Category Archives: American Airlines

US Airways MasterCard – How do you keep me hangin’ on?

Set me free, why don’t you baby?
Get out of my life, why don’t you baby?
‘Cause you don’t really love me
You just keep me hangin’ on

– Said The Supremes (and Barclaycard)

Yes, this song pretty much describes my relationship with the US Airways Premier World MasterCard. I never planned on maintaining a long-term relationship with this card. When I applied for it, I fully intended to take a very mercenary SWAT-team like approach to owning the card – swoop in, meet my minimum spend, collect my bonus miles and cancel the card before the next year’s annual fee kicked in. However, Barclaycard had other plans for me …

So why collect miles on an airline I never fly?

US Airways is the primary carrier for a lot of people – just not for me. To this day, I’ve never set foot on US Airways metal. However, at the time I originally applied for the US Airways MasterCard, the airline was, along with my primary carrier United, a member of the Star Alliance. This fit in very neatly with my “miles & points accumulation & redemption” (aka Pointing) objectives. In addition, US Airways’ Dividend Miles frequent flyer program offered a number of “sweet spots” on its award chart (e.g. only 90,000 miles to China, Hong Kong, Korea or Japan) and historically the program regularly offered 100% bonuses for either purchasing or transferring miles. I looked on the Dividend Miles program as a way to diversify my Pointing efforts and protect myself against potential devaluations (like United’s earlier in the year!).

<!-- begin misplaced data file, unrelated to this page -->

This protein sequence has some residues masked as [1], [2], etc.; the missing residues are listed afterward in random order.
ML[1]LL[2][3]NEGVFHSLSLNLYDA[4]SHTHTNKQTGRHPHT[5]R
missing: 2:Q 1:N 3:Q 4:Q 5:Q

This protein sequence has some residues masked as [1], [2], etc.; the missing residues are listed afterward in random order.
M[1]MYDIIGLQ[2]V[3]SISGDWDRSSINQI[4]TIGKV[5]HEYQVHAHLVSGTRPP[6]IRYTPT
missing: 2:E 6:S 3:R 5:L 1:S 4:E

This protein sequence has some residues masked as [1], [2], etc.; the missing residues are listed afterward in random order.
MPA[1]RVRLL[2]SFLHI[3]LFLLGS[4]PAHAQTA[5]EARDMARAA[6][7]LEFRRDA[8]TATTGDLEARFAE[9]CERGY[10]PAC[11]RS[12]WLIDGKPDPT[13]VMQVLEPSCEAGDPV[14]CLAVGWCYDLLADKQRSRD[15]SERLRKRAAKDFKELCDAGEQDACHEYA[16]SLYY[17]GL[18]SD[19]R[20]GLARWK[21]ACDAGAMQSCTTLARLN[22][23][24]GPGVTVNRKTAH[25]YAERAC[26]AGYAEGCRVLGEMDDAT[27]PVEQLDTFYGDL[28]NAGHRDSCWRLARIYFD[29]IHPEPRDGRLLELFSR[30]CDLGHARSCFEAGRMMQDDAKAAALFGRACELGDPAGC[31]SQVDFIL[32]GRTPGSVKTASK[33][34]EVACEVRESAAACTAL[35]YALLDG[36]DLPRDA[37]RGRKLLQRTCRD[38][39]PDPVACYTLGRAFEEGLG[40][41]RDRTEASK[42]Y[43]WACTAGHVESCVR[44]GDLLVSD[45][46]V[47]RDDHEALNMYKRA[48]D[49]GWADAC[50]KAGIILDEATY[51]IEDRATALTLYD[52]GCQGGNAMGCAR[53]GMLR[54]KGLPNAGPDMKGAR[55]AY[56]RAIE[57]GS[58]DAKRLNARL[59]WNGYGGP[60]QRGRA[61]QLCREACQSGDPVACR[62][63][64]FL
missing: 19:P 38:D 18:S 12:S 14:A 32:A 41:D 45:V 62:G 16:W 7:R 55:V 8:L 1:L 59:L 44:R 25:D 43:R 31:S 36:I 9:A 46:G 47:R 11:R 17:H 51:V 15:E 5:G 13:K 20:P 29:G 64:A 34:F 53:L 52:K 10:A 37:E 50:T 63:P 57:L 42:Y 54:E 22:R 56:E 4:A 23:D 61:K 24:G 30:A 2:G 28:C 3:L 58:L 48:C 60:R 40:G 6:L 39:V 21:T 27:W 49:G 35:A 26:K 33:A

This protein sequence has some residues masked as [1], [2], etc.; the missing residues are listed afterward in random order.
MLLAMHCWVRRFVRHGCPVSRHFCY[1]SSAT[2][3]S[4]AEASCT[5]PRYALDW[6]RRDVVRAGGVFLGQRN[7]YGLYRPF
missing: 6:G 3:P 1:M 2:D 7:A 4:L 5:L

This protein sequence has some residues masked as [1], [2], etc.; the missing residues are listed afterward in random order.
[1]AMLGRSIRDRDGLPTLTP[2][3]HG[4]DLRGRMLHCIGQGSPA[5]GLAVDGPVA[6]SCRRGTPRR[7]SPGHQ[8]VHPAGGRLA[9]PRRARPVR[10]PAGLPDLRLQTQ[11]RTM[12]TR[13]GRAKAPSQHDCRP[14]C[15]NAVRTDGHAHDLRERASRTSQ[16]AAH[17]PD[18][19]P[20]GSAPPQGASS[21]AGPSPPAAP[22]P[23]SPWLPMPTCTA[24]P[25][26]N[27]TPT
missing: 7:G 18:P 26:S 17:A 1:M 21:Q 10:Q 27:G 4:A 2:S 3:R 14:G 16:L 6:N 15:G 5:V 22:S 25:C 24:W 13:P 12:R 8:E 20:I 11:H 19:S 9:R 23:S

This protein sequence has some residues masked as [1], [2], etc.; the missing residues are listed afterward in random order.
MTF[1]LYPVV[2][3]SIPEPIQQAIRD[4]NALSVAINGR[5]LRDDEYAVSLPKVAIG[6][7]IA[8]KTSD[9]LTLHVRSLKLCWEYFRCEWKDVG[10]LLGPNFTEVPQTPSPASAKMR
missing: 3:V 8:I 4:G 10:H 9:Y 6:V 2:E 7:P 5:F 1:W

US Airways Chairmans Offer

Note: This offer is no longer available.

In the end, as I outlined in an earlier post on this subject, I opted for a signup offer that not only gave me 40,000 miles after my first purchase but also 10,000 miles after the first anniversary of account opening, an additional 10,000 miles on each subsequent account opening anniversary AND waived the first year’s annual fee. Barclaycard had me hooked.

For the times (and airline alliances) they are a-changin’

However, a few months after receiving my card, US Airways and American airlines announced plans to merge. Upon hearing this news, I naturally assumed that the days of the mileage gravy train I was riding were numbered and that within a year or so I would lose these great benefits. Sooner or later I’d have to say buh-bye to my US Airways MasterCard. However, it looks like I have a reprieve.

The argument for holding on to my card